We Know It

when we see it…

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Today’s way to help the people of Ukraine, as well as the neighboring nations welcoming the stream of 1.7 million refugees (so far) from Putin’s War, is AMERICARES. You can check it out on Charity Navigator.

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He knew loss.

His mother died when he was only 9.

His only sibling, an older sister, took care of him after their mother’s death. She was only 11, and she would die in childbirth 10 years later.

He knew deep grief.

Two of his sons died, Eddie, of TB, when he was only 4 years old, and Willie, of typhoid, at the age of 11.

His first love, Ann Rutledge, died at the age of 22.

He almost certainly dealt with what we now call clinical depression, sinking low enough at times to worry his friends that he might take his own life.

Abraham Lincoln, our greatest President, led this country through a Civil War he had hoped to avoid, costing the lives of 750,000 U.S. citizens

Lincoln, our most empathic President, clearly, carried the weight of the loss of the entire nation while he served.

If you have not already watched Abraham Lincoln, the 6-hour miniseries on the History Channel, it’s available on demand and it is outstanding!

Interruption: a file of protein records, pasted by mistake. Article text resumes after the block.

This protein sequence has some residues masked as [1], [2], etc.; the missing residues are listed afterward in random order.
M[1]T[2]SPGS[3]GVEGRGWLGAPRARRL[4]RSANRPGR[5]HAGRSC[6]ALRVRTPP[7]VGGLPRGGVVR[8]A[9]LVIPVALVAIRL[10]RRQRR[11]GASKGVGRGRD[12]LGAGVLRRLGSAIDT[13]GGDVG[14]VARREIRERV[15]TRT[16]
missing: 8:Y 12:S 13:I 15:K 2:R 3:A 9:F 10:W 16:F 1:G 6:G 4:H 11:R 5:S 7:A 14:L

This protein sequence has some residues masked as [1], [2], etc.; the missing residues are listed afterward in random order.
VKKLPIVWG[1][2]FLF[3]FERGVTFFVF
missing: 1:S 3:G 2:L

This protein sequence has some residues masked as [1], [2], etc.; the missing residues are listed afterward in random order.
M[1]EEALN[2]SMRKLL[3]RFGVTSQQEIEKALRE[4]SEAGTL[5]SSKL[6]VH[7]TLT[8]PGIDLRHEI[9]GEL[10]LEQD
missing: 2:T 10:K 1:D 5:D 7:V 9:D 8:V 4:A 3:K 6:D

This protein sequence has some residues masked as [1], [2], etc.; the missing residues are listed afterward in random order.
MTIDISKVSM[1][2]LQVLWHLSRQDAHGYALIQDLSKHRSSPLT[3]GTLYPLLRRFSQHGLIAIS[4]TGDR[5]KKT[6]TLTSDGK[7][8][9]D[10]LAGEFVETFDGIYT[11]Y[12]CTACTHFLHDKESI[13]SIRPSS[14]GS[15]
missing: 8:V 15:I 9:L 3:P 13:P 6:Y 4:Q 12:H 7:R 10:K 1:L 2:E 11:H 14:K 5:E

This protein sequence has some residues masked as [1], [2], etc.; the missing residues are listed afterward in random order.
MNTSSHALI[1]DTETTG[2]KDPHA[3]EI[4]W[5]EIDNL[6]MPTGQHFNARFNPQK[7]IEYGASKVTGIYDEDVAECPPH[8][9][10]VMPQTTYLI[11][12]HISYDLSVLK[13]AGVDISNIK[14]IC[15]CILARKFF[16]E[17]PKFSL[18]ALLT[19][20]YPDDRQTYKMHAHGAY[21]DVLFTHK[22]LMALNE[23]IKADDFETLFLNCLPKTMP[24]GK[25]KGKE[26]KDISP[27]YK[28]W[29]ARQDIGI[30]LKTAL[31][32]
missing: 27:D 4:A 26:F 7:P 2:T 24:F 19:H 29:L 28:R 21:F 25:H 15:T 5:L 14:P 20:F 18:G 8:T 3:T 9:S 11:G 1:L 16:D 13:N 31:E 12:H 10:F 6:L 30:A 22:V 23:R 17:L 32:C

Lincoln’s second inaugural address, delivered March 4, 1865. has been called “among the small handful of semi-sacred texts by which Americans conceive their place in the world;” it is inscribed in the Lincoln Memorial.

Just 5 weeks before his assassination Lincoln said: “With malice toward none; with charity for all; with firmness in the right, as God gives us to see the right, let us strive on to finish the work we are in; to bind up the nation’s wounds; to care for him who shall have borne the battle, and for his widow, and his orphan—to do all which may achieve and cherish a just and lasting peace, among ourselves, and with all nations.”

We – Americans – have felt as divided as we could be these past several years.

Yet, the events of the past week or so, in Ukraine, have reminded many of us what leadership looks like.

We’ve been reminded what unity looks like.

We’ve been reminded of moral and physical courage, what that looks like.

Make no mistake, America is still the hope of the world.

We are still the United States of America, and it is up to us, you and I, to change our rhetoric, to stop demonizing those who disagree with us and to grasp the other’s hand and begin to heal our wounds.

We’ve done it before. We can do it again.

We should not need an existential threat to remember this, but it has found us.

Luckily, we know leaders when we see them. They’re different from you and me.

We know what greatness looks like because we have seen it!

We know courage when we see it, and if we had forgotten, the stories out of Ukraine every day can remind us.

Why God has graced us with the leaders we have needed at our most critical times – George Washington, Abraham Lincoln, Franklin Roosevelt…Winston Churchill…Volodymyr Zelenskyy – we can only guess.

Lincoln wondered about God’s purpose too.

We can call it destiny. We can call it rising to the needs of the moment.

Whatever we call it, we should thank God Almighty that we see it again, just when we need it most.

Glory to Ukraine! Long Live the United States of America!

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